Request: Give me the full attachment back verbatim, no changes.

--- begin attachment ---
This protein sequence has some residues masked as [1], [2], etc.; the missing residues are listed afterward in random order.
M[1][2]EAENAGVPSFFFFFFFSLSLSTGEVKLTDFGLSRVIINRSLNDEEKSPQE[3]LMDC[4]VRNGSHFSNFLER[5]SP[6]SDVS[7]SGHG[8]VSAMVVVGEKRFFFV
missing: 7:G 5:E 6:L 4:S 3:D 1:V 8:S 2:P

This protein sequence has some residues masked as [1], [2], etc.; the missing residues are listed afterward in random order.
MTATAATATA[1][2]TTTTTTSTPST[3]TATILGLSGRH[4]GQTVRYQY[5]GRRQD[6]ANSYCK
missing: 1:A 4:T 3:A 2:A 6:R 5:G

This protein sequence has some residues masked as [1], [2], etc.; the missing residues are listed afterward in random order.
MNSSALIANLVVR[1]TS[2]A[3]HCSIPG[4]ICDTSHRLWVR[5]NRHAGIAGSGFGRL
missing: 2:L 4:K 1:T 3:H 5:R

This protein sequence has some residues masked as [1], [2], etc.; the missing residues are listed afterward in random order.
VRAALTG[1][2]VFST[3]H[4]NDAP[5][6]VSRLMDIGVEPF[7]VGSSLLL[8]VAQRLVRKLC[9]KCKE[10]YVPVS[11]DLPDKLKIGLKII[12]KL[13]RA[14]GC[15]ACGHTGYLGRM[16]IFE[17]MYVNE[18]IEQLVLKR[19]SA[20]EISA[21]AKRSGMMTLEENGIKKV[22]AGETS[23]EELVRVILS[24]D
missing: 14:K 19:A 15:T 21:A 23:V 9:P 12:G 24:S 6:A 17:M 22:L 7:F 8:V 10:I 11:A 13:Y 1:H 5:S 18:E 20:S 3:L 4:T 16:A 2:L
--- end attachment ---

This protein sequence has some residues masked as [1], [2], etc.; the missing residues are listed afterward in random order.
M[1][2]EAENAGVPSFFFFFFFSLSLSTGEVKLTDFGLSRVIINRSLNDEEKSPQE[3]LMDC[4]VRNGSHFSNFLER[5]SP[6]SDVS[7]SGHG[8]VSAMVVVGEKRFFFV
missing: 7:G 5:E 6:L 4:S 3:D 1:V 8:S 2:P

This protein sequence has some residues masked as [1], [2], etc.; the missing residues are listed afterward in random order.
MTATAATATA[1][2]TTTTTTSTPST[3]TATILGLSGRH[4]GQTVRYQY[5]GRRQD[6]ANSYCK
missing: 1:A 4:T 3:A 2:A 6:R 5:G

This protein sequence has some residues masked as [1], [2], etc.; the missing residues are listed afterward in random order.
MNSSALIANLVVR[1]TS[2]A[3]HCSIPG[4]ICDTSHRLWVR[5]NRHAGIAGSGFGRL
missing: 2:L 4:K 1:T 3:H 5:R

This protein sequence has some residues masked as [1], [2], etc.; the missing residues are listed afterward in random order.
VRAALTG[1][2]VFST[3]H[4]NDAP[5][6]VSRLMDIGVEPF[7]VGSSLLL[8]VAQRLVRKLC[9]KCKE[10]YVPVS[11]DLPDKLKIGLKII[12]KL[13]RA[14]GC[15]ACGHTGYLGRM[16]IFE[17]MYVNE[18]IEQLVLKR[19]SA[20]EISA[21]AKRSGMMTLEENGIKKV[22]AGETS[23]EELVRVILS[24]D
missing: 14:K 19:A 15:T 21:A 23:V 9:P 12:G 24:S 6:A 17:M 22:L 7:F 8:V 10:I 11:A 13:Y 1:H 5:S 18:E 20:S 3:L 4:T 16:A 2:L